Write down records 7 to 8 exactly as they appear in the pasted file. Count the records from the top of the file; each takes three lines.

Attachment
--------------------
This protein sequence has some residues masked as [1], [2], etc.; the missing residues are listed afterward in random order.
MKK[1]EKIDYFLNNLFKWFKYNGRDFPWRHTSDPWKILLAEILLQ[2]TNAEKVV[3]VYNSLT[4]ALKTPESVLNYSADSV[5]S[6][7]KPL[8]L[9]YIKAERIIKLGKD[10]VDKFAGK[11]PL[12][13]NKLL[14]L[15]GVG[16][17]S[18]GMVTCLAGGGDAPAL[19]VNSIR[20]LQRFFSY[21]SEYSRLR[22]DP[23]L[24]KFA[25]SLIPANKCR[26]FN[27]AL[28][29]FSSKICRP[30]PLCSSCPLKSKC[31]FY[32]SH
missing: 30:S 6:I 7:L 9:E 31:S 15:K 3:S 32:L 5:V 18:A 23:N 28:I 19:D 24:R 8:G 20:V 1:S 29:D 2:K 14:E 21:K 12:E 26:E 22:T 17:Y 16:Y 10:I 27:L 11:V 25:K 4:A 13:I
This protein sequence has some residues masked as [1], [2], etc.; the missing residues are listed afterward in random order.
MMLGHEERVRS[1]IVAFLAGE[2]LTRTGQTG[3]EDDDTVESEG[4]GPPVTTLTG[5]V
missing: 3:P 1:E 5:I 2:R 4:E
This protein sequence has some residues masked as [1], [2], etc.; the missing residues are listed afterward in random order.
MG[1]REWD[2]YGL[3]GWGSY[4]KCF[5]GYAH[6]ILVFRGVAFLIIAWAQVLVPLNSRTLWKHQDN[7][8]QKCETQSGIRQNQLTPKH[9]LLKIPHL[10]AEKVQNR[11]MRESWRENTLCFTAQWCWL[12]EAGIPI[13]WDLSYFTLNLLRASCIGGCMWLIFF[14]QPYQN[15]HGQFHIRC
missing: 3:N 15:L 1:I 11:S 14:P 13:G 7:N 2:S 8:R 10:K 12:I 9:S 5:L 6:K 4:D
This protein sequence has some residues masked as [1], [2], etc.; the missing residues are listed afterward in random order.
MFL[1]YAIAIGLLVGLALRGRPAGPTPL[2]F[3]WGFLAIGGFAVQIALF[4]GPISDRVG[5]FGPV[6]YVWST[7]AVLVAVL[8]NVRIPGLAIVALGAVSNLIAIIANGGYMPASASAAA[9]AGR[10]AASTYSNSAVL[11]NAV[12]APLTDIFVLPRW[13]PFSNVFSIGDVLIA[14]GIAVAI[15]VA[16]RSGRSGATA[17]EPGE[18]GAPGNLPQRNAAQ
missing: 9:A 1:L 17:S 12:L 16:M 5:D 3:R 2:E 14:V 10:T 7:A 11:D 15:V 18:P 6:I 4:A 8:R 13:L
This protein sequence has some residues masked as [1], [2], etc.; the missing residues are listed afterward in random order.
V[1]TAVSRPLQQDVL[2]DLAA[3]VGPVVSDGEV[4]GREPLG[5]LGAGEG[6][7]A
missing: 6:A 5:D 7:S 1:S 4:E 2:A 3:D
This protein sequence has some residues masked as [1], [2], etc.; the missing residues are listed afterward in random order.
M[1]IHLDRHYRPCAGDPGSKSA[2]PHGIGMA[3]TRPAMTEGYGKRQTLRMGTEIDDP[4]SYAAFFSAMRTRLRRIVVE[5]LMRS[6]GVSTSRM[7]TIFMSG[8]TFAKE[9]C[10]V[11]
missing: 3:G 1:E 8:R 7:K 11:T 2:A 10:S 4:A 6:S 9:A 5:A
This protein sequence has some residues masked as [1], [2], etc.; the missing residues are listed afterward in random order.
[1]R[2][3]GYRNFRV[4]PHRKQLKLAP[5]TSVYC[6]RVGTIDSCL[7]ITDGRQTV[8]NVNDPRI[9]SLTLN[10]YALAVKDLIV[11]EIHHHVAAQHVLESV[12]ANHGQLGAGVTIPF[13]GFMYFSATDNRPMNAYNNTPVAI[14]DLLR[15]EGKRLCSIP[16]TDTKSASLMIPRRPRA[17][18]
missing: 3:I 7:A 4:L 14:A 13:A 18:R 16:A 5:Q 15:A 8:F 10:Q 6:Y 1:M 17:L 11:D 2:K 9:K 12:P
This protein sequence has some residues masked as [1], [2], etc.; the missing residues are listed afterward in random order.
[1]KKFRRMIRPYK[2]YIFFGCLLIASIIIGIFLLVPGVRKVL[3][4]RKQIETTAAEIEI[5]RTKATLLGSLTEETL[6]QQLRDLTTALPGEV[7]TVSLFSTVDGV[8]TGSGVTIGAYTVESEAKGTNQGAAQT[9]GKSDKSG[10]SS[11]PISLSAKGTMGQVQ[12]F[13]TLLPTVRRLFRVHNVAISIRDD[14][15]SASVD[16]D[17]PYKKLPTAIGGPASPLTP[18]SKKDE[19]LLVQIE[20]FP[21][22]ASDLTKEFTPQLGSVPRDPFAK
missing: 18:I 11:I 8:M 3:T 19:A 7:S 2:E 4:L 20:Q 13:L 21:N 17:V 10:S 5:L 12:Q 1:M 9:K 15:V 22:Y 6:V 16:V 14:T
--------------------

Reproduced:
This protein sequence has some residues masked as [1], [2], etc.; the missing residues are listed afterward in random order.
[1]R[2][3]GYRNFRV[4]PHRKQLKLAP[5]TSVYC[6]RVGTIDSCL[7]ITDGRQTV[8]NVNDPRI[9]SLTLN[10]YALAVKDLIV[11]EIHHHVAAQHVLESV[12]ANHGQLGAGVTIPF[13]GFMYFSATDNRPMNAYNNTPVAI[14]DLLR[15]EGKRLCSIP[16]TDTKSASLMIPRRPRA[17][18]
missing: 3:I 7:A 4:L 14:A 13:A 18:R 16:A 5:Q 15:A 8:F 10:Q 6:Y 1:M 17:L 11:D 2:K 9:K 12:P
This protein sequence has some residues masked as [1], [2], etc.; the missing residues are listed afterward in random order.
[1]KKFRRMIRPYK[2]YIFFGCLLIASIIIGIFLLVPGVRKVL[3][4]RKQIETTAAEIEI[5]RTKATLLGSLTEETL[6]QQLRDLTTALPGEV[7]TVSLFSTVDGV[8]TGSGVTIGAYTVESEAKGTNQGAAQT[9]GKSDKSG[10]SS[11]PISLSAKGTMGQVQ[12]F[13]TLLPTVRRLFRVHNVAISIRDD[14][15]SASVD[16]D[17]PYKKLPTAIGGPASPLTP[18]SKKDE[19]LLVQIE[20]FP[21][22]ASDLTKEFTPQLGSVPRDPFAK
missing: 18:I 11:I 8:M 3:T 19:A 7:S 2:E 4:L 20:Q 13:L 21:N 17:V 10:S 5:L 12:Q 1:M 9:K 15:V 22:Y 6:V 16:V 14:T